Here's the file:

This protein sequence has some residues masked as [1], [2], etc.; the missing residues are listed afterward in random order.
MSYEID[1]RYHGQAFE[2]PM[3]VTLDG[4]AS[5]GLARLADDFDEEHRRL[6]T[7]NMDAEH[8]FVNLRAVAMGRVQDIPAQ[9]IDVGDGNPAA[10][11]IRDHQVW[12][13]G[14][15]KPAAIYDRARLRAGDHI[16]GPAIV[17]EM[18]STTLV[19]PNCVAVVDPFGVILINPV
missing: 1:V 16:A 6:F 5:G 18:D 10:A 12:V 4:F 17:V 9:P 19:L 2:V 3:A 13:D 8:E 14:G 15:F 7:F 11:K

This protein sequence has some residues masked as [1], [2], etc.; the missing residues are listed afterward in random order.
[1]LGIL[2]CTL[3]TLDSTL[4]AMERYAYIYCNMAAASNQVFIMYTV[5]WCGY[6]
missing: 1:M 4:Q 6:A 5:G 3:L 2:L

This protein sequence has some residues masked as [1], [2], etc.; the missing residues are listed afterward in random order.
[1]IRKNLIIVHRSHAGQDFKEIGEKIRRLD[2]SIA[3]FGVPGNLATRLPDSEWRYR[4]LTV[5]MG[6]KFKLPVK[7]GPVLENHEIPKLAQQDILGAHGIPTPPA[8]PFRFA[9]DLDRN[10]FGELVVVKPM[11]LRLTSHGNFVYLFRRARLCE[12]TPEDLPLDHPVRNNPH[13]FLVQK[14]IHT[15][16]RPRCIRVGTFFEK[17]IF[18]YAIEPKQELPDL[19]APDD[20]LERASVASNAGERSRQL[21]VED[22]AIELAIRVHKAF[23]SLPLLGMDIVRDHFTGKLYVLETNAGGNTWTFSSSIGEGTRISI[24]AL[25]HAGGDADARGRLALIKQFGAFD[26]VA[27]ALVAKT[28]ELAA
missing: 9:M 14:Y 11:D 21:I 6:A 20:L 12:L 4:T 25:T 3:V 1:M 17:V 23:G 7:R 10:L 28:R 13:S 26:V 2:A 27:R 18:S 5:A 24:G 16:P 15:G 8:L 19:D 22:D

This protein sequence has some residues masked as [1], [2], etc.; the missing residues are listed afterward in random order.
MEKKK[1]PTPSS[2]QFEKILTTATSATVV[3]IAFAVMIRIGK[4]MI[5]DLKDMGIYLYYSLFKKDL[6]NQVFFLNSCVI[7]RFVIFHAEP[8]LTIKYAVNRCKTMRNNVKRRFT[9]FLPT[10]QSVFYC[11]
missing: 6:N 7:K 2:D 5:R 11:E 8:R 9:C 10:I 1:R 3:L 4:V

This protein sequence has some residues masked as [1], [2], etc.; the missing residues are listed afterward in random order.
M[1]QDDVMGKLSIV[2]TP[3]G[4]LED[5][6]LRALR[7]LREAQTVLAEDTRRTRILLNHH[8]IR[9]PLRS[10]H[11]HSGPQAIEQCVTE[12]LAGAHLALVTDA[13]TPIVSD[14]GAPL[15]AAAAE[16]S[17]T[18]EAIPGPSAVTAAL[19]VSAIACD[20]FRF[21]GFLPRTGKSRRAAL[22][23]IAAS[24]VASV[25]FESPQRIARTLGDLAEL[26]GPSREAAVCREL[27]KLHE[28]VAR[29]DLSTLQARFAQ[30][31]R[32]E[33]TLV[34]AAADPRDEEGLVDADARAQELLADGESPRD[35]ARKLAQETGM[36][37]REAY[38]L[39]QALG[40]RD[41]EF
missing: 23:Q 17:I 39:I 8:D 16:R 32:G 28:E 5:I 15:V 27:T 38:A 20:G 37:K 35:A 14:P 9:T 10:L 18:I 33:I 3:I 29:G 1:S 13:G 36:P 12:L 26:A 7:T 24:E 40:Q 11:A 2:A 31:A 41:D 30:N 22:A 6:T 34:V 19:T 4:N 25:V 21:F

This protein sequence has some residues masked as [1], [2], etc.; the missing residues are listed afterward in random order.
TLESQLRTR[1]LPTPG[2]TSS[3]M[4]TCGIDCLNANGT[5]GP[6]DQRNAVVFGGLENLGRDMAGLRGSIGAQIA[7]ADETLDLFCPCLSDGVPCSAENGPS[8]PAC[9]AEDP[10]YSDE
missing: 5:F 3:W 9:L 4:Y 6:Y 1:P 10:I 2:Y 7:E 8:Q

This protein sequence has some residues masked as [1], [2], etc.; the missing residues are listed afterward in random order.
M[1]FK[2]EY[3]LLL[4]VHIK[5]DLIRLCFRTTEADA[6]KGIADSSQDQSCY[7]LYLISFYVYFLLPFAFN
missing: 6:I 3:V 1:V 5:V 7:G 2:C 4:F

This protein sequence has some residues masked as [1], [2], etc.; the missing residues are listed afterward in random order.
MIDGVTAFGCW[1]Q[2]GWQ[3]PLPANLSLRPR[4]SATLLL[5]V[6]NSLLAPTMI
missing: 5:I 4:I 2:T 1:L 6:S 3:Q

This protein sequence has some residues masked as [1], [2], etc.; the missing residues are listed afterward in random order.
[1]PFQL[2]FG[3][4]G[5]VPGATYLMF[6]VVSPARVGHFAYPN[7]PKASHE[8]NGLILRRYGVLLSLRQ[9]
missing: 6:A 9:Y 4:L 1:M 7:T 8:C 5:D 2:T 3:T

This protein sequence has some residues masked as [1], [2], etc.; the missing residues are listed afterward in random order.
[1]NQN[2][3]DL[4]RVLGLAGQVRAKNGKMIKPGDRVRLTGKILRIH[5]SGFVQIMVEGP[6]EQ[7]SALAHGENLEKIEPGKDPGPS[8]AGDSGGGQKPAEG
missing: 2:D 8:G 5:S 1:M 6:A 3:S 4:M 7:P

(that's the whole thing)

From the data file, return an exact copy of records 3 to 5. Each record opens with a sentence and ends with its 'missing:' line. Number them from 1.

This protein sequence has some residues masked as [1], [2], etc.; the missing residues are listed afterward in random order.
[1]IRKNLIIVHRSHAGQDFKEIGEKIRRLD[2]SIA[3]FGVPGNLATRLPDSEWRYR[4]LTV[5]MG[6]KFKLPVK[7]GPVLENHEIPKLAQQDILGAHGIPTPPA[8]PFRFA[9]DLDRN[10]FGELVVVKPM[11]LRLTSHGNFVYLFRRARLCE[12]TPEDLPLDHPVRNNPH[13]FLVQK[14]IHT[15][16]RPRCIRVGTFFEK[17]IF[18]YAIEPKQELPDL[19]APDD[20]LERASVASNAGERSRQL[21]VED[22]AIELAIRVHKAF[23]SLPLLGMDIVRDHFTGKLYVLETNAGGNTWTFSSSIGEGTRISI[24]AL[25]HAGGDADARGRLALIKQFGAFD[26]VA[27]ALVAKT[28]ELAA
missing: 9:M 14:Y 11:D 21:I 6:A 20:L 12:L 4:T 25:T 3:V 1:M 17:V 23:G 7:R 10:L 28:R 13:S 26:V 2:A 27:R 18:S 5:A 24:G 16:P 15:G 8:L 19:D 22:D

This protein sequence has some residues masked as [1], [2], etc.; the missing residues are listed afterward in random order.
MEKKK[1]PTPSS[2]QFEKILTTATSATVV[3]IAFAVMIRIGK[4]MI[5]DLKDMGIYLYYSLFKKDL[6]NQVFFLNSCVI[7]RFVIFHAEP[8]LTIKYAVNRCKTMRNNVKRRFT[9]FLPT[10]QSVFYC[11]
missing: 6:N 7:K 2:D 5:R 11:E 8:R 9:C 10:I 1:R 3:L 4:V

This protein sequence has some residues masked as [1], [2], etc.; the missing residues are listed afterward in random order.
M[1]QDDVMGKLSIV[2]TP[3]G[4]LED[5][6]LRALR[7]LREAQTVLAEDTRRTRILLNHH[8]IR[9]PLRS[10]H[11]HSGPQAIEQCVTE[12]LAGAHLALVTDA[13]TPIVSD[14]GAPL[15]AAAAE[16]S[17]T[18]EAIPGPSAVTAAL[19]VSAIACD[20]FRF[21]GFLPRTGKSRRAAL[22][23]IAAS[24]VASV[25]FESPQRIARTLGDLAEL[26]GPSREAAVCREL[27]KLHE[28]VAR[29]DLSTLQARFAQ[30][31]R[32]E[33]TLV[34]AAADPRDEEGLVDADARAQELLADGESPRD[35]ARKLAQETGM[36][37]REAY[38]L[39]QALG[40]RD[41]EF
missing: 23:Q 17:I 39:I 8:D 16:R 32:G 28:E 5:I 15:V 27:T 38:A 20:G 37:K 35:A 14:P 9:T 10:L 18:I 33:I 3:I 29:G 1:S 13:G 36:P 12:L 26:A 7:T 24:E 40:Q 11:A 2:A 31:A 41:D 30:N 22:A 6:T 34:V 19:T 4:N 25:V 21:F